There have been few market-moving developments in Europe recently over last week. The Spanish government as well as its European partners dropped further hints that a request for help might not materialize before year-end at least. Despite these comments, coupled with a short-lived “risk-off” environment, pressure on Spanish bonds remained limited. In fact, Spanish 10-year yields rose by 20bps this week, but are still range trading between 5.5%-6.0% since early September. Meanwhile, the Spanish Treasury issued a larger-than-expected EUR4.7bn of bonds on Thursday. It will likely continue to issue, despite having reached its 2012 gross bond target of EUR86bn, to prefund some of next year’s requirement. The focus in the coming weeks is more likely to be on the economy itself, as well as the finalization of the bank recapitalization program. The weak banks are well identified, and it seems that the quality banks are slowly regaining some market access, as evidenced by the EUR20bn drop in ECB borrowing by Spanish banks in October.

On the Greek side, the parliament has voted the necessary measures for the “troika” to go forward and eventually disburse the next tranche of help. At the same time, some debt relief is likely to be decided by end of November. General sentiment vis-à-vis Greece has improved remarkably from very low levels following chaotic elections and the realistic prospects of an exit from the euro area earlier this year. Until September, sentiment, most notably in Germany, increasingly suggested that a Greek exit from the euro area would be manageable and that it was becoming unavoidable, given the inability of Greek authorities to implement the programme. More favourable market trends had, in fact, already started in June. Interest rate spreads versus Germany have tightened and bonds prices doubled from their all-time lows, reaching their highest post-PSI levels so far. Statements by European and IMF officials have also been a new feature since September whilst Christine Lagarde, Managing Director of the IMF, made similar statements, along with other heads of states and governments. On the night of 7 November, parliament approved by a small majority the additional reform package requested by official lenders, and will gather again on Sunday, 11 November to vote on the 2013 Budget. Parliamentary approval on reforms and budget will enable the EFSF board of governors (in reality, the euro area finance ministers) to unlock the payment of the next tranche before the Greek government runs out of cash Meanwhile, the economic situation continues to worsen.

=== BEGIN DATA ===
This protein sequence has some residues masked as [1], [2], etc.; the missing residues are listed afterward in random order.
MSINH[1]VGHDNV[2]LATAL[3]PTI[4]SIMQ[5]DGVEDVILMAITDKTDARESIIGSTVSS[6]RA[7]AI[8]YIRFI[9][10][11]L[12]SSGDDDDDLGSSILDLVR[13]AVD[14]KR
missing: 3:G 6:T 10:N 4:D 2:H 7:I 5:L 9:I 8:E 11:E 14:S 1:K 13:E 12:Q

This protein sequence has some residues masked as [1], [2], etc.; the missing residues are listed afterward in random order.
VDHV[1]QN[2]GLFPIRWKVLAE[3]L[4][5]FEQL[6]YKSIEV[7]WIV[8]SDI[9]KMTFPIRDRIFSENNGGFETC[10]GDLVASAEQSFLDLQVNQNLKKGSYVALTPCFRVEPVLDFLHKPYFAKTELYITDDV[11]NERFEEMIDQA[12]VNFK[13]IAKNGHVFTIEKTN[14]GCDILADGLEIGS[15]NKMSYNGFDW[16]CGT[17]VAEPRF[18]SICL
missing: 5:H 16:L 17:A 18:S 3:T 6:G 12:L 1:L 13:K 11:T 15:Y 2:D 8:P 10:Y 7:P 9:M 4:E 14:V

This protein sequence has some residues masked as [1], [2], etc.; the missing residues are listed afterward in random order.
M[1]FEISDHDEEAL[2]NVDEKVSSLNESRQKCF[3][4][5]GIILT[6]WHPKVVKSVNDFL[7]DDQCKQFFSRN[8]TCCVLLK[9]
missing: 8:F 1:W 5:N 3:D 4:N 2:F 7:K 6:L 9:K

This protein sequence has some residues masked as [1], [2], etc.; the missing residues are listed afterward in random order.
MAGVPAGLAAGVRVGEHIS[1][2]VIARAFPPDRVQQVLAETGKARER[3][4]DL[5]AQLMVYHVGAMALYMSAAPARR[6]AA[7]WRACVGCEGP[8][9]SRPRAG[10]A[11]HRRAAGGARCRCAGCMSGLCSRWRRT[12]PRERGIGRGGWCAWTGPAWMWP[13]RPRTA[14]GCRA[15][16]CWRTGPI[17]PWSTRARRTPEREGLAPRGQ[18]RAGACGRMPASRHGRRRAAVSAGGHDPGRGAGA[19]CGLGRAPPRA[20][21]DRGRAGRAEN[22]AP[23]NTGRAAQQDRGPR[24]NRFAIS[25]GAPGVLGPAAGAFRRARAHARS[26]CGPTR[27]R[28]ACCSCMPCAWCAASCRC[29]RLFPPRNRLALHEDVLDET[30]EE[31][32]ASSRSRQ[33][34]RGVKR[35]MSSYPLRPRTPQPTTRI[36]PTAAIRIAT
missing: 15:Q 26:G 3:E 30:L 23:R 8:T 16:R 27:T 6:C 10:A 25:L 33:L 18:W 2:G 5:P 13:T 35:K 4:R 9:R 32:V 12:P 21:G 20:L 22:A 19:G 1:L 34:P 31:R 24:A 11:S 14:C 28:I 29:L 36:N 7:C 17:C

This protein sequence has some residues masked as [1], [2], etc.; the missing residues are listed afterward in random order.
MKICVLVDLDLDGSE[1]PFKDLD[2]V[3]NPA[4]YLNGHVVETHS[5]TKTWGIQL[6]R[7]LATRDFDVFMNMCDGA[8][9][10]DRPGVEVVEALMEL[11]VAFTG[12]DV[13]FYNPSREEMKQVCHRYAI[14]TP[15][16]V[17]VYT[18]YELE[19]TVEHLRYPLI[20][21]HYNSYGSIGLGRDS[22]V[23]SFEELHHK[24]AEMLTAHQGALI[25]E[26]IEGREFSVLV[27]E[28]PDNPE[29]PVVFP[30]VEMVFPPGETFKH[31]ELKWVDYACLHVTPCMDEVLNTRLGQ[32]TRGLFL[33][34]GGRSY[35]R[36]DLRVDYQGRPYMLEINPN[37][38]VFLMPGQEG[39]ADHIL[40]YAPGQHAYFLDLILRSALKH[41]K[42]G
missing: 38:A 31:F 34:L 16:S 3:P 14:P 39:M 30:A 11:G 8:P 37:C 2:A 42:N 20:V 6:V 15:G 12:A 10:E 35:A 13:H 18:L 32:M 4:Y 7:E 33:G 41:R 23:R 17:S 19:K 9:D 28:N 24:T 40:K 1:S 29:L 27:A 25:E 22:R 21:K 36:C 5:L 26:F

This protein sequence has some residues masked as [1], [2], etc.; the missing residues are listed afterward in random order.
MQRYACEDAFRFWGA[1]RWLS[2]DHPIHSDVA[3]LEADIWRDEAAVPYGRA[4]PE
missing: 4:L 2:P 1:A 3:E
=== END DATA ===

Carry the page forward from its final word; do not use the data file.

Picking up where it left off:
On the data front, the latest PMIs in the eurozone, factory orders and industrial production in Germany and business surveys in France are just some of a number of gloomy statistics pointing to a severe deterioration of economic conditions. Against this backdrop, fundamental factors increasingly favour a flight to quality causing yields on benchmark paper to fall slightly. Leading strategists retain the view that there is scope for a modest rally in the short term and a more pronounced move by the end of the year.

Meanwhile, in his latest press conference on 8 November, ECB’s Draghi kept all options open but did not strongly hint at a rate cut. On the one hand, it is clear that the ECB will have to cut its 2013 growth outlook further (likely from 0.4% to 0.1%, the growth forecast published by the European Commission over the past week). On the other hand, financing conditions have improved, and the effect of any refinancing rate cut is likely to be symbolic. It seems clear that the short end is likely to be stuck in a tight range for some time. This should also limit the volatility in 10-year and longer euro rates, which, to a certain extent, will continue to follow US rates.


With the status quo result in the US elections, the likelihood of hitting the fiscal cliff, at least temporarily, has increased. The best realistic scenario is a short-term extension of all expiring provisions. Even in this scenario, however, rates are unlikely to sell-off significantly, especially in the absence of market-moving developments in Europe. Now that the US elections have delivered a status quo result – Democrats keep the White House and the Senate, Republicans keep the House – attention should shift to the future of the fiscal cliff negotiations. Fixed income Investors are likely to stay in a holding pattern as they await clarity from Washington and given the lack of new developments in Europe.